Demands by Conservative MPs for curbs on voting rights enjoyed by 1.5 million foreign-born residents in this year’s British general election do not cover the 350,000 Irish-born people living in Britain, a senior Conservative backbencher has said. Earlier this week Graham Brady, chairman of the influential 1922 Committee of Conservative backbenchers, said voters from countries that do not offer reciprocal voting rights to British people should not be able to vote in British elections. Ireland does offer reciprocal voting rights to British citizens living in the Republic to vote in Dáil elections. This privilege is not offered to citizens from other EU states, who are restricted to voting in local and European Parliament elections.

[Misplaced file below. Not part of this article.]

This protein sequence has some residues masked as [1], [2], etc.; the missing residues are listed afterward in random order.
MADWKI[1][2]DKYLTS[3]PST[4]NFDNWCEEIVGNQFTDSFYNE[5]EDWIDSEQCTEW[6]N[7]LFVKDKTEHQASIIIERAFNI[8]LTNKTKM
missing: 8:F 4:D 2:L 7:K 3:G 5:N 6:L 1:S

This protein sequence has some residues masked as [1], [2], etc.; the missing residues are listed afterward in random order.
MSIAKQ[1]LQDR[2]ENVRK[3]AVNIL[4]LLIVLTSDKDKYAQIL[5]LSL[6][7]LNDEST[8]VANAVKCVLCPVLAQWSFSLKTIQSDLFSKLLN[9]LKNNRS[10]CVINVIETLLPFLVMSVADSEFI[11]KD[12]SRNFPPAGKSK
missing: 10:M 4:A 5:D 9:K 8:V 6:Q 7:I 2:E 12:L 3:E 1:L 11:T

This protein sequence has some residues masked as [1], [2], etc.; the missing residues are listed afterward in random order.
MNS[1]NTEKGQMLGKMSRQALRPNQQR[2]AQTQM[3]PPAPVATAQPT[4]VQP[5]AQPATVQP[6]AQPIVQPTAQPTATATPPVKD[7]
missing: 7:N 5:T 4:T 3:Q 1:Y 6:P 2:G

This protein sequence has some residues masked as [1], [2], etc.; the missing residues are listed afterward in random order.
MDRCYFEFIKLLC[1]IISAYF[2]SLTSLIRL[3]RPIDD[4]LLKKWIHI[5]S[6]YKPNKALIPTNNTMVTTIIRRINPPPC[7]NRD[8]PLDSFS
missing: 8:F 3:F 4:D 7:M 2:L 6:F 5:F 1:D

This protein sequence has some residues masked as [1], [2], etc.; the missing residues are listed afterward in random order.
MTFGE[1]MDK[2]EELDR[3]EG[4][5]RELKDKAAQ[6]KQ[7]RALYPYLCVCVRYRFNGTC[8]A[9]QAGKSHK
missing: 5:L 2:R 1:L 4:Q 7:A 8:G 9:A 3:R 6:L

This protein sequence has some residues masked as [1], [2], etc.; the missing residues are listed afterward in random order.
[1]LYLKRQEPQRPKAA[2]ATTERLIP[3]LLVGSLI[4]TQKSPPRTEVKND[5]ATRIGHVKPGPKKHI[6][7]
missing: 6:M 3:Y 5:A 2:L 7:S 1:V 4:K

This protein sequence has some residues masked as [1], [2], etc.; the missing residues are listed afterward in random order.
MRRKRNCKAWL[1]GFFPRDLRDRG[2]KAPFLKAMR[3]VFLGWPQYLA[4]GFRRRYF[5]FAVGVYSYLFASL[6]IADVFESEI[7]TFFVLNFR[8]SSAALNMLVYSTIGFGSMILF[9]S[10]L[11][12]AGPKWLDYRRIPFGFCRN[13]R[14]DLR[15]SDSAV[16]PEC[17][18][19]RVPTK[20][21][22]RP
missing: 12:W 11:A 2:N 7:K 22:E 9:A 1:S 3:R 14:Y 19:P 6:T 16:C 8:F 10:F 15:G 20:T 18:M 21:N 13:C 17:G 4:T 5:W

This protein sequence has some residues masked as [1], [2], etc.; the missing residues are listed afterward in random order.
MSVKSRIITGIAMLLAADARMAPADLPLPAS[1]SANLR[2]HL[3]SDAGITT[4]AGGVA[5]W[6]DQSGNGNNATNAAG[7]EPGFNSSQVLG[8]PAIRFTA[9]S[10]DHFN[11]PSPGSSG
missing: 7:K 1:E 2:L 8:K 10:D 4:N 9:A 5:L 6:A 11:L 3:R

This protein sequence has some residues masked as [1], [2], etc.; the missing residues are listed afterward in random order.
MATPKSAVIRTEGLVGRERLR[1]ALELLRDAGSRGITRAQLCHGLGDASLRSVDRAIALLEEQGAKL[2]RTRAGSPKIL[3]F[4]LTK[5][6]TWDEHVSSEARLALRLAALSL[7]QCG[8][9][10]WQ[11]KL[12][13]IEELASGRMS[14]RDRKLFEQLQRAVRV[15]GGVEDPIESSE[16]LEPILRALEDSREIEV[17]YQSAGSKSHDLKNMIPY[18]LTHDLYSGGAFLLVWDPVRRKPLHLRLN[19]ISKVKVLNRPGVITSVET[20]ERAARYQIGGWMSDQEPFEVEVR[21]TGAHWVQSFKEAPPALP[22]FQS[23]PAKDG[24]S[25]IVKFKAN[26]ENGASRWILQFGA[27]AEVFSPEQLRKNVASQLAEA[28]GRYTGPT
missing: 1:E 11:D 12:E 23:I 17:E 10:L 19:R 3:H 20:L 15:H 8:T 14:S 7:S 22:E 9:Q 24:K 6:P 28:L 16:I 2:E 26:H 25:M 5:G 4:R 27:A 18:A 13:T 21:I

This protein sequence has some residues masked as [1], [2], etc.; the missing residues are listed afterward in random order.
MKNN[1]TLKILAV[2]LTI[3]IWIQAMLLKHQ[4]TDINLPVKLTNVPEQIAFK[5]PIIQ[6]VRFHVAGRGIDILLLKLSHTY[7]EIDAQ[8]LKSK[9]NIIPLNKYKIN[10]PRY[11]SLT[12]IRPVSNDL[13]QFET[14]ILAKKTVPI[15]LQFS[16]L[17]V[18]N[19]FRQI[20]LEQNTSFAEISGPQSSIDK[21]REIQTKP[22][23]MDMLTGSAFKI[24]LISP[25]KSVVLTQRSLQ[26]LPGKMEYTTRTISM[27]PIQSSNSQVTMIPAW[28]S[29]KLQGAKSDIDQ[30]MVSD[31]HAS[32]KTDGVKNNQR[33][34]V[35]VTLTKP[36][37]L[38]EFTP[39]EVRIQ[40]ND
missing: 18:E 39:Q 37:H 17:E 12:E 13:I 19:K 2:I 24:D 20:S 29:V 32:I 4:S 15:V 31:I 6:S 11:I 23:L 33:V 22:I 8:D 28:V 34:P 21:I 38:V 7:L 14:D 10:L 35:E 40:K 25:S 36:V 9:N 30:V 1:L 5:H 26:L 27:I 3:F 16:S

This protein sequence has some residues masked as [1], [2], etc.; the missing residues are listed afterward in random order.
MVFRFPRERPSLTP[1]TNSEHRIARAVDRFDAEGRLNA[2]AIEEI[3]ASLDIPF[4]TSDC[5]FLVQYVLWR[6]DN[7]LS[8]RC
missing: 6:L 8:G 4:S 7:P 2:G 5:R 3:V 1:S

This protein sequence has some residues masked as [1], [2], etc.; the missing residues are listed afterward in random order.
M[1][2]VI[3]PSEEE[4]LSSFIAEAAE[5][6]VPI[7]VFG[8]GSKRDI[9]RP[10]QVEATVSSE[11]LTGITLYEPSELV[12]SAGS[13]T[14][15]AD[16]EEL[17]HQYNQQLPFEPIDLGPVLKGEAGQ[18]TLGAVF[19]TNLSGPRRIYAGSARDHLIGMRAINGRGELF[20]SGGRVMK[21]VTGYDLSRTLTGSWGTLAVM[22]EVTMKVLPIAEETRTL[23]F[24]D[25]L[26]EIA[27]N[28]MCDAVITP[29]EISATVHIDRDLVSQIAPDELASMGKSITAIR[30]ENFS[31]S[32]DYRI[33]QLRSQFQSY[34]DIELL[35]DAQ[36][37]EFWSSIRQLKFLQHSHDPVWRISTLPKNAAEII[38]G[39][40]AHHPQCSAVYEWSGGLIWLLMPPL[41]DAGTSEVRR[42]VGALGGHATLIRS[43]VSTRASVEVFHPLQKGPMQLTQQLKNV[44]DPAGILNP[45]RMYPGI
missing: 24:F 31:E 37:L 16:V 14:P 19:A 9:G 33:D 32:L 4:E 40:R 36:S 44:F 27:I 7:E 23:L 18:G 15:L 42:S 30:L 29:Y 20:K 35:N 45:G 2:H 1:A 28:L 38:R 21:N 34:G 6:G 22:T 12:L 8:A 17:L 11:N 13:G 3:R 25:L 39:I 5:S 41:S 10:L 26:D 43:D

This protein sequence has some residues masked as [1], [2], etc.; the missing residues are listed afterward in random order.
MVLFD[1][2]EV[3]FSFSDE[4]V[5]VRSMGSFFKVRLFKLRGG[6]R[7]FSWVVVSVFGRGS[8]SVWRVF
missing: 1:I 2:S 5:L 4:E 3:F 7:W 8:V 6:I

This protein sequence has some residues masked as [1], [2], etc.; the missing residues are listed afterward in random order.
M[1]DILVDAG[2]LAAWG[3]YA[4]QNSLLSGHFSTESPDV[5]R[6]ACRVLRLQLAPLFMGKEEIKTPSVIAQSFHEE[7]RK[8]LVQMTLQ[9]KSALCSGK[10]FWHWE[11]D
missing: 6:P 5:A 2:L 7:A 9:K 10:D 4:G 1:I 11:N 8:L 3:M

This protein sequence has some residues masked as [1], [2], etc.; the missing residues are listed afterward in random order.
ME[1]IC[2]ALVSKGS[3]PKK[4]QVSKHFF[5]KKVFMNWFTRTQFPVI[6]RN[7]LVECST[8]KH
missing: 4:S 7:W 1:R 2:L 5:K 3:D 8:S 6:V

Figures from the House of Commons show that 345,000 Irish-born voters are eligible to cast a ballot in May, along with 306,000 Indians, 180,000 Pakistanis, 73,000 Australians and 52,000 people from Zimbabwe.
Eligible voters born in Nigeria, South Africa, Sri Lanka, Canada and Bangladesh could also prove to be significant in some constituencies, particularly inner-city ones that traditionally are home to newly arrived immigrants.
The growing influence of foreign-born voters is illustrated by figures from British Election Study, which show that nearly two-thirds of Indian and Pakistani-born voters supported Labour in 2010.
Full Article: Call in UK for curb on foreigners’ voting rights.